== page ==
In this street, a cable carrying electricity and lights had become a depository for old shoes.
While Ghent has its share of traditional stepped gables, many other styles are also in evidence.
This building, reminiscent of Wedgewood designs is dated 1706. White relief on a red background creates an elegant as well as colourful finish.
The Gravensteen Castle (“Castle of the Count”) was first built in the 12th century and still cuts and imposing figure with its well preserved battlements and turrets.
As in Bruges, there are plenty of churches in Ghent and plenty of religious iconography, as befits a country where the majority religion is Catholicism, I suppose. A favourite, to contrast the softly feminine Virgin holding the Christ Child, is the violently macho Archangel St Michael.
He is often shown, as here, waving his sword and trampling on a dragon who supposedly represents Satan.
This monument celebrates Hubert and Jan (or Johannis) Van Eyck, Flemish painters who were born in what is now Belgium. I don’t know why the pair look so snooty unless that’s supposed to be painterly gravitas gone slightly awry.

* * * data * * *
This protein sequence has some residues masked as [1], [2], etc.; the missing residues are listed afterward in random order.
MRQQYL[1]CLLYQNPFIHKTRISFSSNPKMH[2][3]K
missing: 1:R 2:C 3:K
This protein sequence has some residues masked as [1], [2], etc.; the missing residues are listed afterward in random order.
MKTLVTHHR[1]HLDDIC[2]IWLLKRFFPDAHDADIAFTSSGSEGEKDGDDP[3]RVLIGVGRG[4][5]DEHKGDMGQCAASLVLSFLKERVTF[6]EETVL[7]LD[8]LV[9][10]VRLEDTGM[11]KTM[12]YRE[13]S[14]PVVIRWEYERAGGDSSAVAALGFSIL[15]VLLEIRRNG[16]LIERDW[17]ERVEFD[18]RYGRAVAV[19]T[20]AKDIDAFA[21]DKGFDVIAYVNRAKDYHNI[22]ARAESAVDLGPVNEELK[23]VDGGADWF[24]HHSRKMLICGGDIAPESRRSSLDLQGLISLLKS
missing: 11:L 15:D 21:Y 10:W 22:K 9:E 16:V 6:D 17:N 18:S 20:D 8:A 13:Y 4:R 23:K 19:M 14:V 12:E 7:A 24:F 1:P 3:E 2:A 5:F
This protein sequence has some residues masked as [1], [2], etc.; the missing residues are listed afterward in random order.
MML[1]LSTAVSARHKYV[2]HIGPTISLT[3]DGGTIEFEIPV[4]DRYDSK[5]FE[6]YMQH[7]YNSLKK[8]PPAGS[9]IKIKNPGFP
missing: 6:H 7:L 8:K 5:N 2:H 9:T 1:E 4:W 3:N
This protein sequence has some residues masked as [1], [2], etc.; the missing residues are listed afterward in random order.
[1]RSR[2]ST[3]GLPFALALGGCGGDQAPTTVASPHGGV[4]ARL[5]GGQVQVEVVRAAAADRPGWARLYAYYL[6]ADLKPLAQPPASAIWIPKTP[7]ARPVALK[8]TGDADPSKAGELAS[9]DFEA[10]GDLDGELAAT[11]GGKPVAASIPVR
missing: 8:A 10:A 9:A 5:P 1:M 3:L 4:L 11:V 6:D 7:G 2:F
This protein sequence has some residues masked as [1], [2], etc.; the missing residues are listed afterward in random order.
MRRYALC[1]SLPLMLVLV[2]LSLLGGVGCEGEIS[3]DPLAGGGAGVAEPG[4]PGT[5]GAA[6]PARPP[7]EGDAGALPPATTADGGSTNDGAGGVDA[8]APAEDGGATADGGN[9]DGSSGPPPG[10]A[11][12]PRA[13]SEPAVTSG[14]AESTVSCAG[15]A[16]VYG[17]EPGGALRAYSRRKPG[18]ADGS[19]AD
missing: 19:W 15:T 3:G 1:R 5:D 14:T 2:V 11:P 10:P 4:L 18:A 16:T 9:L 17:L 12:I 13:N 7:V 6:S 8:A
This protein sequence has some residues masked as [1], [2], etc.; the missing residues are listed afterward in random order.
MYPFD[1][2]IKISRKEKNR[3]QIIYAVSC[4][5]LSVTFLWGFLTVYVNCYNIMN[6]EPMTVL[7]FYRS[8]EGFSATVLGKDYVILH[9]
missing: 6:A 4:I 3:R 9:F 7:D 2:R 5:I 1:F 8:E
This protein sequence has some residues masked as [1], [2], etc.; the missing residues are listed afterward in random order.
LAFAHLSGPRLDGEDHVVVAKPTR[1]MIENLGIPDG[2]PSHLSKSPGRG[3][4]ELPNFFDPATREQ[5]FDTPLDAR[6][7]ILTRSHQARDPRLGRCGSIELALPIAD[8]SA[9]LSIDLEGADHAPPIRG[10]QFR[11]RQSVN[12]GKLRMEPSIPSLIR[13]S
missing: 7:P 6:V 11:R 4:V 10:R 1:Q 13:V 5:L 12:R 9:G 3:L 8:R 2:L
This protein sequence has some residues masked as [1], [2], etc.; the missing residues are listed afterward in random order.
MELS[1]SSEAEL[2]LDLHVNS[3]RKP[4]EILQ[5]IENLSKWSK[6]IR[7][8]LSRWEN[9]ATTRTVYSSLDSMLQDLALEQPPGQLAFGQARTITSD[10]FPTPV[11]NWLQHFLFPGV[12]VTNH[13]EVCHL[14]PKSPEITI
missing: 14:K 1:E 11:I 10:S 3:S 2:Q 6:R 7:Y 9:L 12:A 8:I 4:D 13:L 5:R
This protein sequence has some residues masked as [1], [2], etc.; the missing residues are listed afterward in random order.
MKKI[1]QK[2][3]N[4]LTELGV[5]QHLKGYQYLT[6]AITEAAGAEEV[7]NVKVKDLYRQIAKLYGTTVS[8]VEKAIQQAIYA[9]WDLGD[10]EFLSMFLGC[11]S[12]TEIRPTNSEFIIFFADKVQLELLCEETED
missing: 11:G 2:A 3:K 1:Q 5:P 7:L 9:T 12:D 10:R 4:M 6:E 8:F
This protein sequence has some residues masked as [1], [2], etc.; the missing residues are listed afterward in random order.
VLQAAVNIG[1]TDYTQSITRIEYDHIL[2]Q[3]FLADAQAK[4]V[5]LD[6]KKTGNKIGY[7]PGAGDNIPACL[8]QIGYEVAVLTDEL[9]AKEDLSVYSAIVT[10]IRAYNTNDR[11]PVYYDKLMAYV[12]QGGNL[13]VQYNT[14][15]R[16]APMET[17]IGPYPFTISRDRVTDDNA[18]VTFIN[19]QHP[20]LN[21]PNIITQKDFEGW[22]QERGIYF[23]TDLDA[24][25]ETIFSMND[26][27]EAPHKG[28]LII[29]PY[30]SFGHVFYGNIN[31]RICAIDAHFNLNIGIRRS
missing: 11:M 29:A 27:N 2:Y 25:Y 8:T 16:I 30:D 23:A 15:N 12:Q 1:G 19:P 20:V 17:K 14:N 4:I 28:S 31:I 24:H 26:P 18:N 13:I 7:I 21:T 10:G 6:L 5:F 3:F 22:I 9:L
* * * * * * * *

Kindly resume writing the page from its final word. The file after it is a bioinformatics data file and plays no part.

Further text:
A slightly different sort of monument, this one is the Great Cannon, situated in a small square named after it, GrootKanon Plein. I have to admit that I do not know what purpose it served but I bet St Michael would like to get his violent little fingers on it.
Feeling a little buildinged- and monumented-out, we decided to go for a tram ride. We had, after all, bought day tickets and might as well use them. This is actually a good way to tour the city.
We caught the tram at the castle and went with it to the terminus called Flanders Expo. There we stayed aboard (actually, I dozed off – so much for seeing the city!) while it ran back the other way to Wondelgem. Here we were turfed off but as this place just a suburb, the middle of nowhere, so to speak, we remained with the tram until we were allowed to board again.